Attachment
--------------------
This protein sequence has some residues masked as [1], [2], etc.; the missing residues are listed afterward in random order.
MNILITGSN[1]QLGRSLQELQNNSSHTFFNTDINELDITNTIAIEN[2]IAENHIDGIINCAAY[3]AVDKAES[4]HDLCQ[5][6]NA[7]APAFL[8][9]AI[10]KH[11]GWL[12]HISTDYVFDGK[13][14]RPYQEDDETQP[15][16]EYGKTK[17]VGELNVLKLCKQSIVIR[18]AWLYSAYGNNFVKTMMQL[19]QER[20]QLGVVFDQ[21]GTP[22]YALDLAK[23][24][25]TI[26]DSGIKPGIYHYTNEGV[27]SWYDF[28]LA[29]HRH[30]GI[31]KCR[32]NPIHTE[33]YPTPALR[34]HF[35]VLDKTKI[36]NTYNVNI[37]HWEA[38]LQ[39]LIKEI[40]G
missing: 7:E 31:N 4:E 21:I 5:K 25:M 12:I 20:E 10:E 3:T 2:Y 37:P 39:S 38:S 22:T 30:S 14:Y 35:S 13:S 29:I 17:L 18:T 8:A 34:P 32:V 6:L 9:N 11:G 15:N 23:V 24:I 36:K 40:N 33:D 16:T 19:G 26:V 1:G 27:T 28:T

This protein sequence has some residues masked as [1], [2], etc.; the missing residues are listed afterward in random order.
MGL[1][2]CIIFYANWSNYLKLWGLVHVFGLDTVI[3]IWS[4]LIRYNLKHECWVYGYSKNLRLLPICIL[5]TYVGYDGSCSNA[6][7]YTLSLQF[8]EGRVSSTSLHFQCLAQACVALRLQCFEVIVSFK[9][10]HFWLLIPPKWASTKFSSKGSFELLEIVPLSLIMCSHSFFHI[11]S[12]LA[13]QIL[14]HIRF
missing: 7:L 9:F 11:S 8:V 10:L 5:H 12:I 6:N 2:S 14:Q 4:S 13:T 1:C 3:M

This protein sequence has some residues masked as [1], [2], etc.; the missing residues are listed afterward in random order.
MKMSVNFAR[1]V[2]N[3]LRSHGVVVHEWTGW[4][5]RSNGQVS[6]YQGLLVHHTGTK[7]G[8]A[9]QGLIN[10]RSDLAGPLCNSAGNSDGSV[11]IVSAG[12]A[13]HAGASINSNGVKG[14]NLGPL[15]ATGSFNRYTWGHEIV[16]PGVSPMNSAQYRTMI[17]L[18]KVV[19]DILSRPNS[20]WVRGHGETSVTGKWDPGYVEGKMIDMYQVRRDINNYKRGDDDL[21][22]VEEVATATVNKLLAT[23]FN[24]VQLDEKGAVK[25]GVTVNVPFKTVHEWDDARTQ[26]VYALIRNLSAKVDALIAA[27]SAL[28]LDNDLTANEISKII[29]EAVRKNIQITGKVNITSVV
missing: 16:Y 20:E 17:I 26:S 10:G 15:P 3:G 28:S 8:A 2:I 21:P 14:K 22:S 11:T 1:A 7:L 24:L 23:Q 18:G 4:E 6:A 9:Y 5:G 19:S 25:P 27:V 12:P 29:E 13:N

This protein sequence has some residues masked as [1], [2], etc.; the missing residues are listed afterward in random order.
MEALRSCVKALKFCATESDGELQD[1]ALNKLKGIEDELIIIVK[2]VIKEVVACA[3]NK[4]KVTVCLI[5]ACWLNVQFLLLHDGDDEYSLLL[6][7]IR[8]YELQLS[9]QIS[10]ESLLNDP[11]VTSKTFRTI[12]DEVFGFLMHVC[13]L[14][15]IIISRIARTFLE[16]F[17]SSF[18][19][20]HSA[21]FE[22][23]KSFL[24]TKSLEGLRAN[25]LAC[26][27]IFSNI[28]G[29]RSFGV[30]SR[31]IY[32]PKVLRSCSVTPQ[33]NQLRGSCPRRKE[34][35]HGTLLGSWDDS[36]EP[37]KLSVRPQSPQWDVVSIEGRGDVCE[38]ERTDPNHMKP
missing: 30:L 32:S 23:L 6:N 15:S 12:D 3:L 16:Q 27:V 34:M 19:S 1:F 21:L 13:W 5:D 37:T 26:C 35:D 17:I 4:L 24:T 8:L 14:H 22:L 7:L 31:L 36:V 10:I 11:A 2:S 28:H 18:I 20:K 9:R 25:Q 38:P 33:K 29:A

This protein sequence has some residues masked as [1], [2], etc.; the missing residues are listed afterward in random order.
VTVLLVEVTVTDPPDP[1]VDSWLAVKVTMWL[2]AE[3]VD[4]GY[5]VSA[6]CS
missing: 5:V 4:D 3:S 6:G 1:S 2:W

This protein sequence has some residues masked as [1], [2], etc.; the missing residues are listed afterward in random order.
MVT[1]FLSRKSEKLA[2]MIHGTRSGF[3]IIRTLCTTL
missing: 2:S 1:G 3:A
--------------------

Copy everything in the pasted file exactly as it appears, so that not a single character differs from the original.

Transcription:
This protein sequence has some residues masked as [1], [2], etc.; the missing residues are listed afterward in random order.
MNILITGSN[1]QLGRSLQELQNNSSHTFFNTDINELDITNTIAIEN[2]IAENHIDGIINCAAY[3]AVDKAES[4]HDLCQ[5][6]NA[7]APAFL[8][9]AI[10]KH[11]GWL[12]HISTDYVFDGK[13][14]RPYQEDDETQP[15][16]EYGKTK[17]VGELNVLKLCKQSIVIR[18]AWLYSAYGNNFVKTMMQL[19]QER[20]QLGVVFDQ[21]GTP[22]YALDLAK[23][24][25]TI[26]DSGIKPGIYHYTNEGV[27]SWYDF[28]LA[29]HRH[30]GI[31]KCR[32]NPIHTE[33]YPTPALR[34]HF[35]VLDKTKI[36]NTYNVNI[37]HWEA[38]LQ[39]LIKEI[40]G
missing: 7:E 31:N 4:E 21:I 5:K 25:M 12:I 20:E 10:E 3:T 2:Y 37:P 39:S 38:S 22:T 30:S 14:Y 35:S 13:S 29:I 17:L 18:T 8:A 34:P 32:V 6:L 9:N 11:G 15:N 23:V 24:I 36:K 40:N 33:D 16:T 19:G 26:V 1:G 27:T 28:T

This protein sequence has some residues masked as [1], [2], etc.; the missing residues are listed afterward in random order.
MGL[1][2]CIIFYANWSNYLKLWGLVHVFGLDTVI[3]IWS[4]LIRYNLKHECWVYGYSKNLRLLPICIL[5]TYVGYDGSCSNA[6][7]YTLSLQF[8]EGRVSSTSLHFQCLAQACVALRLQCFEVIVSFK[9][10]HFWLLIPPKWASTKFSSKGSFELLEIVPLSLIMCSHSFFHI[11]S[12]LA[13]QIL[14]HIRF
missing: 7:L 9:F 11:S 8:V 10:L 5:H 12:I 6:N 2:S 14:Q 4:S 13:T 1:C 3:M

This protein sequence has some residues masked as [1], [2], etc.; the missing residues are listed afterward in random order.
MKMSVNFAR[1]V[2]N[3]LRSHGVVVHEWTGW[4][5]RSNGQVS[6]YQGLLVHHTGTK[7]G[8]A[9]QGLIN[10]RSDLAGPLCNSAGNSDGSV[11]IVSAG[12]A[13]HAGASINSNGVKG[14]NLGPL[15]ATGSFNRYTWGHEIV[16]PGVSPMNSAQYRTMI[17]L[18]KVV[19]DILSRPNS[20]WVRGHGETSVTGKWDPGYVEGKMIDMYQVRRDINNYKRGDDDL[21][22]VEEVATATVNKLLAT[23]FN[24]VQLDEKGAVK[25]GVTVNVPFKTVHEWDDARTQ[26]VYALIRNLSAKVDALIAA[27]SAL[28]LDNDLTANEISKII[29]EAVRKNIQITGKVNITSVV
missing: 16:Y 20:E 17:I 26:S 10:G 15:P 3:G 28:S 8:A 2:I 21:P 14:K 22:S 11:T 1:A 7:L 24:L 23:Q 18:G 4:E 6:A 9:Y 5:G 19:S 25:P 27:V 12:P 29:E 13:N

This protein sequence has some residues masked as [1], [2], etc.; the missing residues are listed afterward in random order.
MEALRSCVKALKFCATESDGELQD[1]ALNKLKGIEDELIIIVK[2]VIKEVVACA[3]NK[4]KVTVCLI[5]ACWLNVQFLLLHDGDDEYSLLL[6][7]IR[8]YELQLS[9]QIS[10]ESLLNDP[11]VTSKTFRTI[12]DEVFGFLMHVC[13]L[14][15]IIISRIARTFLE[16]F[17]SSF[18][19][20]HSA[21]FE[22][23]KSFL[24]TKSLEGLRAN[25]LAC[26][27]IFSNI[28]G[29]RSFGV[30]SR[31]IY[32]PKVLRSCSVTPQ[33]NQLRGSCPRRKE[34][35]HGTLLGSWDDS[36]EP[37]KLSVRPQSPQWDVVSIEGRGDVCE[38]ERTDPNHMKP
missing: 30:L 32:S 23:L 6:N 15:S 12:D 3:L 16:Q 27:V 34:M 19:S 1:F 21:L 13:W 5:D 37:T 26:C 35:D 17:I 4:L 24:T 8:L 14:H 22:L 7:L 31:L 36:V 10:I 11:A 2:S 28:H 18:I 20:K 9:R 25:Q 38:P 33:K 29:A

This protein sequence has some residues masked as [1], [2], etc.; the missing residues are listed afterward in random order.
VTVLLVEVTVTDPPDP[1]VDSWLAVKVTMWL[2]AE[3]VD[4]GY[5]VSA[6]CS
missing: 5:V 4:D 3:S 6:G 1:S 2:W

This protein sequence has some residues masked as [1], [2], etc.; the missing residues are listed afterward in random order.
MVT[1]FLSRKSEKLA[2]MIHGTRSGF[3]IIRTLCTTL
missing: 2:S 1:G 3:A